Chanelle developed acute necrotising pancreatitis because of gallstones. This is her story.
My name is Chanelle, I’m 27 years old and I have suffered from acute necrotising pancreatitis, caused by gallstones. I am posting sharing my story with Guts UK to raise awareness and so others affected by my condition know they are not alone.
The start of 2019 was looking to be a great year for me, as I had started a new job which changed my life in so many positive ways. I was working from home and finally felt happy in my career.
In March, I began feeling poorly on and off for months. I had numerous tests, which showed there was an infection in my body but the doctors couldn’t seem to pinpoint it.
One day in September, it was just like any other day at work. But I began really suffering with stomach and chest pain. I tried to manage it with paracetamol, but it wouldn’t budge. I called 111, who sent an ambulance and I was admitted to hospital for 2 nights.
At hospital, I had several blood tests and scans, where they diagnosed me with gallstones. I will never forget when they said, “You must cut down on alcohol”. I said, “I don’t drink? I drink 2 or 3 times a year, if that.” It was horrible at 25 years old trying to convince someone that your life doesn’t revolve around alcohol. I was discharged, with the plan to treat me as an outpatient for gallbladder removal.
13 days later, I had just finished dinner after a normal day at work. I went upstairs to the bathroom and the next thing I knew, I was crying out in pain. The pain in my back was unimaginable. Sitting, standing, laying down – nothing would ease it. I shouted for my mum to call an ambulance. I knew something wasn’t right.
I remember waiting in A&E being sick and crying out in pain. The next thing I remember is waking up in the high dependency unit. I had pancreatitis and when I was told, I remembered my mum having this almost 16 years ago!
I was constantly monitored and looked after, and at one point I was admitted into intensive care. My pancreas had an abscess that they needed to monitor. I remember a group of doctors standing over me, placing a line in my neck. I was petrified at this point. Why am I alone? Where is my family? Am I dying?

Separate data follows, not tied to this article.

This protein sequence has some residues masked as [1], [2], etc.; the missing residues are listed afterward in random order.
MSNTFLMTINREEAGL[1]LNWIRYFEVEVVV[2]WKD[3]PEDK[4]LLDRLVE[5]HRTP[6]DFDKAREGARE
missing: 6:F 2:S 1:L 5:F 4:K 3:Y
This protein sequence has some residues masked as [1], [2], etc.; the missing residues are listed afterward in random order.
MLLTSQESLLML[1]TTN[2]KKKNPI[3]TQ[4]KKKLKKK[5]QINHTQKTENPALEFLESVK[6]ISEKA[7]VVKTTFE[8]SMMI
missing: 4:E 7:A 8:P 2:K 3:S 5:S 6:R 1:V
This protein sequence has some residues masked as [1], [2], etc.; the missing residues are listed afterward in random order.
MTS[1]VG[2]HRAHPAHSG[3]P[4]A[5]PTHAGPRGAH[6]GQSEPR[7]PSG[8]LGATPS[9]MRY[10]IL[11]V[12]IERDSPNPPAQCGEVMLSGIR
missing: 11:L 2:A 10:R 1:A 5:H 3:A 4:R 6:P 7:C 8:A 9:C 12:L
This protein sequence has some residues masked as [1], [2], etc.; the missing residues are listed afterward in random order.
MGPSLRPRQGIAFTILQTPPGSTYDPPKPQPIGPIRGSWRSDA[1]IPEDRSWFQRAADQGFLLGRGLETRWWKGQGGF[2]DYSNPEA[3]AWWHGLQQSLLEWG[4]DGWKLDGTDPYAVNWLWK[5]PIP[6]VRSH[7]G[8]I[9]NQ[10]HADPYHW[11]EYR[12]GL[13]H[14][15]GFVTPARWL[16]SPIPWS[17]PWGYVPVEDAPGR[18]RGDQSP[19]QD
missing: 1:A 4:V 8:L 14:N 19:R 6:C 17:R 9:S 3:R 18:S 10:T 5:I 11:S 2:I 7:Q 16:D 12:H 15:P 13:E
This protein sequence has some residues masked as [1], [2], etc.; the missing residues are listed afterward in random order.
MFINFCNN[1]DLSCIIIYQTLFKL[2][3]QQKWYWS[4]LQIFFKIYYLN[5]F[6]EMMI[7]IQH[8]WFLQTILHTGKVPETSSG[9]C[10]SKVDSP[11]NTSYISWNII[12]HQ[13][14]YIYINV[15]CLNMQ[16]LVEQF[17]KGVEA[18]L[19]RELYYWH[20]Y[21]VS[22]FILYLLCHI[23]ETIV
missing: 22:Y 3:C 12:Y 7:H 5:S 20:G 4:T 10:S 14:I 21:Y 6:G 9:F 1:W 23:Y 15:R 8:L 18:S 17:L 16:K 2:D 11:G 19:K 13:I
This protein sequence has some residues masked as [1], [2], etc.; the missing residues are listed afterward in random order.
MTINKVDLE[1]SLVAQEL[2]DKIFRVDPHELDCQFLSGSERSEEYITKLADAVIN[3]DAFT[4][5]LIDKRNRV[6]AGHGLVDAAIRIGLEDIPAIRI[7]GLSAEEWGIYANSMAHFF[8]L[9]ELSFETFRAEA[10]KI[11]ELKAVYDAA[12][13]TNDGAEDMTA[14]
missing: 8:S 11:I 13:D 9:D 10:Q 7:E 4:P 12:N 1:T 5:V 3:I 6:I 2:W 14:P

Most of my time in ICU I can’t remember. I remember waking up and not being able to move. I couldn’t lift my legs, as they had swelled so much. Why can’t I walk anymore? I couldn’t even use the bathroom by myself. I felt useless. I began suffering with delirium, which was as frightening for my family as it was for me. I was a totally different person. Years on, this still affects me and my memory.
I spent a month in ICU, as I developed sepsis and pneumonia too. My pancreas had turned necrotic (the tissue was dying). When people become seriously unwell with severe acute pancreatitis and require ICU care like I did, 1 in 4 will die. My family were told to prepare for the worst.
After waiting three days for a bed to be open in the specialist hospital, I was transported over an hour away from home by ambulance at 3am. This began my five-month-long hospital stay. I was told I would be in hospital over Christmas and New Year (and my birthday is on New Years’ Eve).
I was fed via a feeding tube for my entire stay in hospital, and I lost 6 stone in weight. The malnutrition caused my hair to fall out in clumps. I had to learn to walk again. Pushing myself up off the bed was always the achievement of the day. Standing up to have a shower for the first time was terrifying. I thought I would fall.
In March 2020 I was discharged, just two days before the world locked down due to COVID. They felt I would be safer at home than in hospital.
My mum & nan became my carers. We had no access to nurses, even though I had two open wounds that they were draining. Once I was upstairs, I couldn’t go back downstairs as it was such a struggle.
I will now take pancreatic enzymes with the food I eat for the rest of my life. The mental affect of pancreatitis has been the worst part, which no one prepares you for. The support has not been there either after such a traumatic event. I wish friends and family could understand how hard we’ve had it, and still feel like they can involve us. We haven’t disappeared, just because we have an illness.
I waited 18 long months for my gallbladder removal, and it has now been 5 weeks since surgery. I don’t feel much better. There are symptoms from the surgery that I didn’t have before. My hair has gradually grown back. I battle to remind myself every day that I am not lazy for not being back at work yet. I am letting my body recover. I will know when I am ready."I am posting sharing my story with Guts UK to raise awareness and so others affected by my condition know they are not alone" - Chanelle
There is no effective treatment for pancreatitis. There is no cure.
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